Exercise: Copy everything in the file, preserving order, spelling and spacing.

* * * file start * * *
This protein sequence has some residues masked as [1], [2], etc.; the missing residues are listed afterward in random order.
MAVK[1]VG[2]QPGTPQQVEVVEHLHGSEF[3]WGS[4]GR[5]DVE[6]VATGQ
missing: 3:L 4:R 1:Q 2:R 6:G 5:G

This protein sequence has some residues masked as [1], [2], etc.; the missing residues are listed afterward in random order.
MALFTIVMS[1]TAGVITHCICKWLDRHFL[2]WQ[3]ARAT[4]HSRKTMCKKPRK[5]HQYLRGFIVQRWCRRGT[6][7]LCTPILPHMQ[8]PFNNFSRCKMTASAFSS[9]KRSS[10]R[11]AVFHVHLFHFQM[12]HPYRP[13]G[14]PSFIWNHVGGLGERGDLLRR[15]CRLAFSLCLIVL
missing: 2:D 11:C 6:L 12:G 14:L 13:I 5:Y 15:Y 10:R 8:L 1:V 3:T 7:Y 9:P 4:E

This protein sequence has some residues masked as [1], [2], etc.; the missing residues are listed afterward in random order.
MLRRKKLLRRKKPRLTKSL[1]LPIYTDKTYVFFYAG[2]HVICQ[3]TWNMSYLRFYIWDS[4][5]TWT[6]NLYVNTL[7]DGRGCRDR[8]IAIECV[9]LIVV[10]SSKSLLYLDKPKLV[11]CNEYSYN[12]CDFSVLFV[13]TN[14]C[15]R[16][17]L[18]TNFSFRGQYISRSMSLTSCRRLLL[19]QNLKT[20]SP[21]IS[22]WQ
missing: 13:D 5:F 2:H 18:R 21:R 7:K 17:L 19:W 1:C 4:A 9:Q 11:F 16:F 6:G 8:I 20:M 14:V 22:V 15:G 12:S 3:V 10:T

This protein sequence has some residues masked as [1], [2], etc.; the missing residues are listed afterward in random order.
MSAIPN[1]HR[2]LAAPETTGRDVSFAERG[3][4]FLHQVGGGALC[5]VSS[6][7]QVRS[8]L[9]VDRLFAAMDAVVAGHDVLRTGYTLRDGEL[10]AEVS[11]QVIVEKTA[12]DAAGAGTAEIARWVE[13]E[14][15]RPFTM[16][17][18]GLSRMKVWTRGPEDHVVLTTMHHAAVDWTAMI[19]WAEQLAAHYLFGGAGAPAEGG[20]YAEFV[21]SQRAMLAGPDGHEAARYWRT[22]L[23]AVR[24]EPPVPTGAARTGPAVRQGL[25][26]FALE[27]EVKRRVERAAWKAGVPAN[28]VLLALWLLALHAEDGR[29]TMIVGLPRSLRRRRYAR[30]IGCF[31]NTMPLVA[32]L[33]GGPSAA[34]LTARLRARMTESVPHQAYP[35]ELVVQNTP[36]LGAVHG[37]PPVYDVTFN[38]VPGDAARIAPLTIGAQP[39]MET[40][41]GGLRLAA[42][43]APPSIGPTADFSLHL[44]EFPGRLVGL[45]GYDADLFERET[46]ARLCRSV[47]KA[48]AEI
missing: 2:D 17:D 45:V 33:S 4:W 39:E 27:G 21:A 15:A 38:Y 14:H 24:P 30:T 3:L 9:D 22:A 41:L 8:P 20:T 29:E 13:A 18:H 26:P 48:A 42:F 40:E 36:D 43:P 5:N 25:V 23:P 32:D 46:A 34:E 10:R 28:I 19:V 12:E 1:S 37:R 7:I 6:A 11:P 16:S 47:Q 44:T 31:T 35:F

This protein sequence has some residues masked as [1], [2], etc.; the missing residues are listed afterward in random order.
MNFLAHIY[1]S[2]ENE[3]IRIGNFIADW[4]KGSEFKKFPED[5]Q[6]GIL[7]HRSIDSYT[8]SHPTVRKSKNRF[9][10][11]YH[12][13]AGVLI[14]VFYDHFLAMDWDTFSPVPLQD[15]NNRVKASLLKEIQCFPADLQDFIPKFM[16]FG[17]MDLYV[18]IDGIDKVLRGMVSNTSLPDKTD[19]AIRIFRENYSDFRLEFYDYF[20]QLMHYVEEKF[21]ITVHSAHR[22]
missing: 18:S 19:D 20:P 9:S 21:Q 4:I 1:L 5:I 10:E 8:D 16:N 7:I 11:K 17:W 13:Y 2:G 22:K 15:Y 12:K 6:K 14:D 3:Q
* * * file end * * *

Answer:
This protein sequence has some residues masked as [1], [2], etc.; the missing residues are listed afterward in random order.
MAVK[1]VG[2]QPGTPQQVEVVEHLHGSEF[3]WGS[4]GR[5]DVE[6]VATGQ
missing: 3:L 4:R 1:Q 2:R 6:G 5:G

This protein sequence has some residues masked as [1], [2], etc.; the missing residues are listed afterward in random order.
MALFTIVMS[1]TAGVITHCICKWLDRHFL[2]WQ[3]ARAT[4]HSRKTMCKKPRK[5]HQYLRGFIVQRWCRRGT[6][7]LCTPILPHMQ[8]PFNNFSRCKMTASAFSS[9]KRSS[10]R[11]AVFHVHLFHFQM[12]HPYRP[13]G[14]PSFIWNHVGGLGERGDLLRR[15]CRLAFSLCLIVL
missing: 2:D 11:C 6:L 12:G 14:L 13:I 5:Y 15:Y 10:R 8:L 1:V 3:T 7:Y 9:P 4:E

This protein sequence has some residues masked as [1], [2], etc.; the missing residues are listed afterward in random order.
MLRRKKLLRRKKPRLTKSL[1]LPIYTDKTYVFFYAG[2]HVICQ[3]TWNMSYLRFYIWDS[4][5]TWT[6]NLYVNTL[7]DGRGCRDR[8]IAIECV[9]LIVV[10]SSKSLLYLDKPKLV[11]CNEYSYN[12]CDFSVLFV[13]TN[14]C[15]R[16][17]L[18]TNFSFRGQYISRSMSLTSCRRLLL[19]QNLKT[20]SP[21]IS[22]WQ
missing: 13:D 5:F 2:H 18:R 21:R 7:K 17:L 19:W 1:C 4:A 9:Q 11:F 16:F 6:G 8:I 20:M 14:V 22:V 15:G 12:S 3:V 10:T

This protein sequence has some residues masked as [1], [2], etc.; the missing residues are listed afterward in random order.
MSAIPN[1]HR[2]LAAPETTGRDVSFAERG[3][4]FLHQVGGGALC[5]VSS[6][7]QVRS[8]L[9]VDRLFAAMDAVVAGHDVLRTGYTLRDGEL[10]AEVS[11]QVIVEKTA[12]DAAGAGTAEIARWVE[13]E[14][15]RPFTM[16][17][18]GLSRMKVWTRGPEDHVVLTTMHHAAVDWTAMI[19]WAEQLAAHYLFGGAGAPAEGG[20]YAEFV[21]SQRAMLAGPDGHEAARYWRT[22]L[23]AVR[24]EPPVPTGAARTGPAVRQGL[25][26]FALE[27]EVKRRVERAAWKAGVPAN[28]VLLALWLLALHAEDGR[29]TMIVGLPRSLRRRRYAR[30]IGCF[31]NTMPLVA[32]L[33]GGPSAA[34]LTARLRARMTESVPHQAYP[35]ELVVQNTP[36]LGAVHG[37]PPVYDVTFN[38]VPGDAARIAPLTIGAQP[39]MET[40][41]GGLRLAA[42][43]APPSIGPTADFSLHL[44]EFPGRLVGL[45]GYDADLFERET[46]ARLCRSV[47]KA[48]AEI
missing: 2:D 17:D 45:V 33:S 4:W 39:E 27:G 21:A 15:A 38:Y 14:H 24:P 30:T 3:L 9:D 22:A 41:L 8:P 20:T 29:E 13:A 18:H 26:P 48:A 42:F 40:E 36:D 43:P 5:N 25:V 23:P 32:D 46:A 34:E 10:R 28:I 19:V 12:E 1:S 37:R 7:I 6:A 11:P 16:S 47:Q 44:T 31:T 35:F

This protein sequence has some residues masked as [1], [2], etc.; the missing residues are listed afterward in random order.
MNFLAHIY[1]S[2]ENE[3]IRIGNFIADW[4]KGSEFKKFPED[5]Q[6]GIL[7]HRSIDSYT[8]SHPTVRKSKNRF[9][10][11]YH[12][13]AGVLI[14]VFYDHFLAMDWDTFSPVPLQD[15]NNRVKASLLKEIQCFPADLQDFIPKFM[16]FG[17]MDLYV[18]IDGIDKVLRGMVSNTSLPDKTD[19]AIRIFRENYSDFRLEFYDYF[20]QLMHYVEEKF[21]ITVHSAHR[22]
missing: 18:S 19:D 20:P 9:S 21:Q 4:I 1:L 5:I 10:E 8:D 16:N 7:I 11:K 17:W 13:Y 2:G 22:K 15:Y 12:K 6:K 14:D 3:Q